South Africa has a lot of successful family businesses. There are, however, a few factors to consider when thinking about preserving the family business from the second generation onwards. It might sound easy, but the statistics tell a different story.
The chance of a family-owned business surviving the transition from the first to the second generation is regarded in the region of 30%. The chance of it surviving the transition from the second generation to the third seems to be around 10%.
In the US, about 40% of family-owned businesses transition into second-generation businesses, while 13% are successfully passed down to the third generation. Only 3% survive to a fourth generation and beyond.
Risks in a family business
When starting the business, all the responsibility and decision-making lies with the founder. As the business progresses there are more decision-makers coming into the equation. Structures with regards to shareholding and management start to change. As the business moves to third generations and beyond, the gap widens with regards to management, shareholding, etc. This basically means that the non-family members in the business become more.
For obvious reasons, there are positives and negatives of having management changed, but only if it is the right people in the business. What does this mean?
There must be alignment in the business with regards to what the business ethics are, how do we make certain decisions, how do we bring in other family members from the third generation and beyond into the business? Important to state what the requirements must be to join the business.
The ideal way is to draw a clear line between business finance and personal finance, especially if it is a business that must survive for generations to come.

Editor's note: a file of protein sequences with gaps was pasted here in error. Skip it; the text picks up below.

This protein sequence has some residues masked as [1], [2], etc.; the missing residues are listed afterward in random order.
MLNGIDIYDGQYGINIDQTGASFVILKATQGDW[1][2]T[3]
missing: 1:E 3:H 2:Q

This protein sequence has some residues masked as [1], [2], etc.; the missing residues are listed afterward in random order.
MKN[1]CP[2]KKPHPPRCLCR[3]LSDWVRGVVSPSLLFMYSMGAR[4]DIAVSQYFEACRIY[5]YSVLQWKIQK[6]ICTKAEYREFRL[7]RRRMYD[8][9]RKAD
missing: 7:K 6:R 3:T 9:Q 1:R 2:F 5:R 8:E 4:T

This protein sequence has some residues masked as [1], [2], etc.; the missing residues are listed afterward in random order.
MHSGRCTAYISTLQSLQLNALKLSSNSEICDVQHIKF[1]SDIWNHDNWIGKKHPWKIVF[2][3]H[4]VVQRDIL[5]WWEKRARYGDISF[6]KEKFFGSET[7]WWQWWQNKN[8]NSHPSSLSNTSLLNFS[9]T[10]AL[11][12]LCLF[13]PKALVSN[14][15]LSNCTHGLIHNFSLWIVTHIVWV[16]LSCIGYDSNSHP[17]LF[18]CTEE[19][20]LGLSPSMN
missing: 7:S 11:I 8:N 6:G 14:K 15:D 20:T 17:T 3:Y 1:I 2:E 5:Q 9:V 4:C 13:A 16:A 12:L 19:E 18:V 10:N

What does a successful family business do?
- It is very focused on unity between key players and family members in the business.
- Living out the values of the business each day and when it becomes tricky to navigate through tough times, the right people were approached to give an opinion.
- Are the next generations’ ambitions and goals the same? Do they even want to be part of the business and have a passion for it?
- There is a clear succession plan in place and how it will work.
- The structure that is in place with regards to shareholding is solid – there is no uncertainty with regards to the business should one of the shareholders pass away or should the founder pass away.
Having honest conversations between family members in a business is sometimes difficult and pushed to the side. Do not form part of the statistics regarding this.
A good starting point would be to draw up a family constitution with the family members involved in the business. The person in charge should lead this conversation and must allow for open discussion. The family constitution is not a legally binding document but should serve as the blueprint for how the business must be run for generations to come. How to hire, who to hire, core values of doing business, what assets should be kept and what should be sold. It can also entail guidelines where there is reference being made to tough times in the business and what works and what does not work to get through it successfully.
If you only earn a rand based income, try to generate an income in a different currency like USD. If you generate business from cross-border activities you should have a look at setting up an offshore structure that is more tax favourable and helps create wealth offshore.
Make sure the shareholding structure is appropriate and that everyone understands this and is sure how the shares will be transferred. You don’t want family members that are not part of the business knocking on the door each month asking for a paycheque. Make sure this is addressed adequately and that the gate is solidly closed on this.
All the best and success for the generations to come.